TikTok files for injunction against upcoming Trump ban

The September 27 deadline is just a few days away

TL;DR: With the deal between TikTok and Oracle/Walmart looking like no party can agree on terms, the app has filed for a preliminary injunction against the US ban set to start in a few days. The move comes after WeChat won a similar reprieve over the weekend.
The saga began back in August when Donald Trump signed a pair of executive orders that gave US businesses 45 days to stop any transactions with WeChat and ByteDance—ostensibly over security concerns—leaving the latter with little option but to sell TikTok’s US operations.

It looked as if Microsoft would win the race to buy TikTok, but the Redmond firm was knocked back in favor of a partnership with Oracle and Walmart. Trump said he approved the deal “in concept,” and the US Department of Commerce delayed the September 20 ban to September 27, 11:59 PM.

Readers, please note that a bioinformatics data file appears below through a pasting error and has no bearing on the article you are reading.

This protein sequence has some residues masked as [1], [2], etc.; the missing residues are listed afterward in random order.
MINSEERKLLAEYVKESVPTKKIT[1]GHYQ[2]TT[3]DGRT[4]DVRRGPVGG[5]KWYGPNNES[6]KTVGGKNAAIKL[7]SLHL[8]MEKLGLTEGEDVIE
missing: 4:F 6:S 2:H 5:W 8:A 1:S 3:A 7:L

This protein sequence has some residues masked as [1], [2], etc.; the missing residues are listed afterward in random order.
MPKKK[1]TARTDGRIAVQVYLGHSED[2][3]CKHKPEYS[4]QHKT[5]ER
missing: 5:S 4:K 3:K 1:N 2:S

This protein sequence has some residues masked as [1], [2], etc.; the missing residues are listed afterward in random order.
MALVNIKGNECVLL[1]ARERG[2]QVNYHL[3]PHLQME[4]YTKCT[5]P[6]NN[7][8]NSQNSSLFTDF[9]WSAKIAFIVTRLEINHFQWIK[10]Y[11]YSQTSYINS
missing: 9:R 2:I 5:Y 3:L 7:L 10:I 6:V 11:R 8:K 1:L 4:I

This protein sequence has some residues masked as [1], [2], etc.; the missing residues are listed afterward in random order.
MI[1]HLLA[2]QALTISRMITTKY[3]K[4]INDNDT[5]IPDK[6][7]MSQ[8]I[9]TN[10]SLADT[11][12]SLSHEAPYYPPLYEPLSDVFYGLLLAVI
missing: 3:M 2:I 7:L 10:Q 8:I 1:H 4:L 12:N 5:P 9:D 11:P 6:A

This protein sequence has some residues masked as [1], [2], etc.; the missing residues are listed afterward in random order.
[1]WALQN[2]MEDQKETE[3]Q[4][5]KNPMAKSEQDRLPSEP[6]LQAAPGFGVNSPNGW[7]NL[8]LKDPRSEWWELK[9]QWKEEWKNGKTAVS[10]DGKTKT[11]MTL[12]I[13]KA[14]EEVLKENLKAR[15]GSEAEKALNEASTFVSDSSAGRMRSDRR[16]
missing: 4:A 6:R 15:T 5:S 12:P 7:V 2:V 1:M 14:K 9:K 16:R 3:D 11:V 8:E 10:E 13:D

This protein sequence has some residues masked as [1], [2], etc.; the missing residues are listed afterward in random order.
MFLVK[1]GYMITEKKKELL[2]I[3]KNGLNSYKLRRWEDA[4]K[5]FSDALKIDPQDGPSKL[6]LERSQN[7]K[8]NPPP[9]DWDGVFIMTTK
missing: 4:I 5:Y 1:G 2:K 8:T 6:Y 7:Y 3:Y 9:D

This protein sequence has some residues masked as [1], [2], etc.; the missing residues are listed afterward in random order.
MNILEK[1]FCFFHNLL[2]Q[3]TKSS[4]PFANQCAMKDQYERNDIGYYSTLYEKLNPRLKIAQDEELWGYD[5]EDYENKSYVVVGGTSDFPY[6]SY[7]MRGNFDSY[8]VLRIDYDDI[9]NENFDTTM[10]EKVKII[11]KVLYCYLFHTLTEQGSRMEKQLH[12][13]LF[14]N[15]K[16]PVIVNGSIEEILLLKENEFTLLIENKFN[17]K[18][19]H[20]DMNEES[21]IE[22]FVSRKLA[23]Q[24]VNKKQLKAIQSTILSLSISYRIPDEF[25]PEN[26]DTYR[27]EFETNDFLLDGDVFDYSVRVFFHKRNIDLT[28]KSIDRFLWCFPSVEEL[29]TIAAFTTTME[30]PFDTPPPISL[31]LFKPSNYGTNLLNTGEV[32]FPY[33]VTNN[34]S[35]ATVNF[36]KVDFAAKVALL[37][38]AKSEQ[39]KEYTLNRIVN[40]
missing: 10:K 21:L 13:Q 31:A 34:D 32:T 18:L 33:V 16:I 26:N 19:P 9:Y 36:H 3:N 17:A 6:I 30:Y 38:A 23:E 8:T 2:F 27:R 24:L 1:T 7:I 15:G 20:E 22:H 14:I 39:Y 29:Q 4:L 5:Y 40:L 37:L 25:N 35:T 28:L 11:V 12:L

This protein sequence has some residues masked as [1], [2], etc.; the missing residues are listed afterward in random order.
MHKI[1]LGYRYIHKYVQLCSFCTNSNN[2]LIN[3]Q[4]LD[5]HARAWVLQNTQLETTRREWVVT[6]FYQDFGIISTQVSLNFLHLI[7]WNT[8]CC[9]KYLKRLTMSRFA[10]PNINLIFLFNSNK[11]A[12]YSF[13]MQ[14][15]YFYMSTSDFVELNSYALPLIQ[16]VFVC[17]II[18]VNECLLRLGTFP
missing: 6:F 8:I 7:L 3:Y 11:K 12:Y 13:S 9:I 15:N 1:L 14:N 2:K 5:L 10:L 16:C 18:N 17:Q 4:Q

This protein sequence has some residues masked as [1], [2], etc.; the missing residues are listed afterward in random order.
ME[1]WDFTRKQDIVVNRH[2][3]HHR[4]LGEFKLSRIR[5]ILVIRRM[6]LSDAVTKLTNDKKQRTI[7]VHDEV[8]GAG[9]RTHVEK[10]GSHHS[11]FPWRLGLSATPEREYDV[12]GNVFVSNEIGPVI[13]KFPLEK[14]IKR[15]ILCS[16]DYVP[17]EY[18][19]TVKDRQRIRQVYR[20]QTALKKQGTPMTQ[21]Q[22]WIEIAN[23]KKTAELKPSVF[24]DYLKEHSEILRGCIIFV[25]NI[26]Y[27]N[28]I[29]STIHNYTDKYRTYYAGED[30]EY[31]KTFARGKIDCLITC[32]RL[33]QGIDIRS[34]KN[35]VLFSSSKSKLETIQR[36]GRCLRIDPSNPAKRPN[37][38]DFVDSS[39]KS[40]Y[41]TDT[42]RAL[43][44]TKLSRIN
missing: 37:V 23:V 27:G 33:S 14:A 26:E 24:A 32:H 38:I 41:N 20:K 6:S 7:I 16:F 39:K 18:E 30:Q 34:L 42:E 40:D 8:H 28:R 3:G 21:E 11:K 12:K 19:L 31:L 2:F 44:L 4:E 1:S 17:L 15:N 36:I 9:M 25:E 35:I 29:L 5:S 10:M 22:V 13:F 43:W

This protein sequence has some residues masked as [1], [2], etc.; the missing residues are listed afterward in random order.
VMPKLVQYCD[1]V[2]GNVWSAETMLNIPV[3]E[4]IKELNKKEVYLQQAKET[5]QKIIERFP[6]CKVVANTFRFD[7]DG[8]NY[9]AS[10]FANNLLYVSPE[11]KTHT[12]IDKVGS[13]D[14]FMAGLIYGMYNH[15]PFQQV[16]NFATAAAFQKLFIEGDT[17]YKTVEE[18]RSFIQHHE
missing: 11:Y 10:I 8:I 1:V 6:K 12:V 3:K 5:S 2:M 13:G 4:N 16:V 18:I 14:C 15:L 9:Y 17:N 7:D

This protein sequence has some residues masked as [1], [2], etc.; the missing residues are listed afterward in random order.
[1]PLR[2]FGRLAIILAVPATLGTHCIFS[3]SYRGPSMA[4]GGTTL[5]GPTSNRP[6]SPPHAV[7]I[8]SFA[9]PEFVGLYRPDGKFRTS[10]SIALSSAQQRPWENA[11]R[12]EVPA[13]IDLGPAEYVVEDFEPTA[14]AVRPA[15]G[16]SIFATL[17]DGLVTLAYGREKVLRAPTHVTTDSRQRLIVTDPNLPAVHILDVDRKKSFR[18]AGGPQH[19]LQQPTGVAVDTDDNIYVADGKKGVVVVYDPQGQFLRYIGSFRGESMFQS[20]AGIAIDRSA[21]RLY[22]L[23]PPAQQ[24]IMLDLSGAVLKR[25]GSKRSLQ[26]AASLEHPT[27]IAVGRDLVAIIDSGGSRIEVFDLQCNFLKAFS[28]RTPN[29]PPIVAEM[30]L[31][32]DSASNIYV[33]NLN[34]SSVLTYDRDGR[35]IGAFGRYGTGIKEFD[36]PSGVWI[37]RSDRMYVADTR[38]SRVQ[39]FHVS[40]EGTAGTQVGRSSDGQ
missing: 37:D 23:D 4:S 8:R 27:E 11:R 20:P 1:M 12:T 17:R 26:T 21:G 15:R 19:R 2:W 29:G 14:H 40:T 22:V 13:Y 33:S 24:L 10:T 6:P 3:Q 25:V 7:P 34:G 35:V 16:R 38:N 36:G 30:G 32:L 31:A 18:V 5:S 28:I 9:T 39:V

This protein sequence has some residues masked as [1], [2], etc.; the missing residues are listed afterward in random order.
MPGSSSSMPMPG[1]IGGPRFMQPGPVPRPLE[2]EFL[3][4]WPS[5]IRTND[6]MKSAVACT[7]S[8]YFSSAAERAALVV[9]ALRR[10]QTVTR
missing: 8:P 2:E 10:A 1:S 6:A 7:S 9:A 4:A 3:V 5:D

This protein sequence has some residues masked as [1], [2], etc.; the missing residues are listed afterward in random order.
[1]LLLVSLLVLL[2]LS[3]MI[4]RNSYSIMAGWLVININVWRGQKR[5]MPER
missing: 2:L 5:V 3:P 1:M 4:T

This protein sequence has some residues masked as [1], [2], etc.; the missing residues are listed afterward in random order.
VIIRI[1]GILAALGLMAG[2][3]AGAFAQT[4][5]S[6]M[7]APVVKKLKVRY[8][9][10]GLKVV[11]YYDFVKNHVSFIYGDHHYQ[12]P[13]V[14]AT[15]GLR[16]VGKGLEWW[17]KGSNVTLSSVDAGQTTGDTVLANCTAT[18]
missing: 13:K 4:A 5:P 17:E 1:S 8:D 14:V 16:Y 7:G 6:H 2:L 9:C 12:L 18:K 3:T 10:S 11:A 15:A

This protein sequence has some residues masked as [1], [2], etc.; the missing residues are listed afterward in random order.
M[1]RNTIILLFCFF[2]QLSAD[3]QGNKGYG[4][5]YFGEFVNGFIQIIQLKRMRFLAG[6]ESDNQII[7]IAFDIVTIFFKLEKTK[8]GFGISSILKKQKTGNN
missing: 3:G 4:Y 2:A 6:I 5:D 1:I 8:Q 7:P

The TikTok/Oracle/Walmart deal appears to be progressing far from smoothly. ByteDance said it would retain an 80 percent share in TikTok, but Trump insists he won’t approve any deal in which the Chinese firm retains partial ownership of the app. Oracle, meanwhile, says both it and Walmart will be majority owners, and “ByteDance will have no ownership in TikTok Global.” China previously said it wouldn’t accept such a deal.

TikTok had already sued the Trump administration back in August, challenging the executive orders in court. After a California judge temporarily blocked the ban on WeChat following a petition from a group of users, citing “serious questions” about whether it was a first amendment violation, TikTok has now filed for a similar preliminary injunction in district court in Washington. It argues that “there is no plausible reason to insist the prohibitions be enforced immediately,” adding that orders preventing downloads from the app stores “dramatically exceed” the administration’s power under US law.

NPR reporter Bobby Ally tweeted a declaration by TikTok that claims Trump’s targeting of the app caused a dozen brands to cancel deals, costing the company $10 million. It also alleges that 52 candidates have declined job offers with TikTok and ByteDance due to uncertainty over the ban.